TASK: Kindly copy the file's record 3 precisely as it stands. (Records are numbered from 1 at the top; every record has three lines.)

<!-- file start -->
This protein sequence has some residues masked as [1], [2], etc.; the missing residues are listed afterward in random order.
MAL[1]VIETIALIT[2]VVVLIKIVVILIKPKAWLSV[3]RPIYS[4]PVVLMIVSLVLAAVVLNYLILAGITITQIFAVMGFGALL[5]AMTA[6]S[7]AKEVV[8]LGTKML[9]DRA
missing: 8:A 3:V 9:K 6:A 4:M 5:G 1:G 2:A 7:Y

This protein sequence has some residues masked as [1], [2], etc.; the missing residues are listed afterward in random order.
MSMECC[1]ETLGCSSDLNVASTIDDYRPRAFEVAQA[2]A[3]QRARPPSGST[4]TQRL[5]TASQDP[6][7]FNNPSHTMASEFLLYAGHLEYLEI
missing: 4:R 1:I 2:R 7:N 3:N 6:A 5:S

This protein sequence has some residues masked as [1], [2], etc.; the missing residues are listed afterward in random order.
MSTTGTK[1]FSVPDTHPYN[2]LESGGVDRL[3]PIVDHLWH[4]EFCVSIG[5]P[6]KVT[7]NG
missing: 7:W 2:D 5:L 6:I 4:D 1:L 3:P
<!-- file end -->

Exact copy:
This protein sequence has some residues masked as [1], [2], etc.; the missing residues are listed afterward in random order.
MSTTGTK[1]FSVPDTHPYN[2]LESGGVDRL[3]PIVDHLWH[4]EFCVSIG[5]P[6]KVT[7]NG
missing: 7:W 2:D 5:L 6:I 4:D 1:L 3:P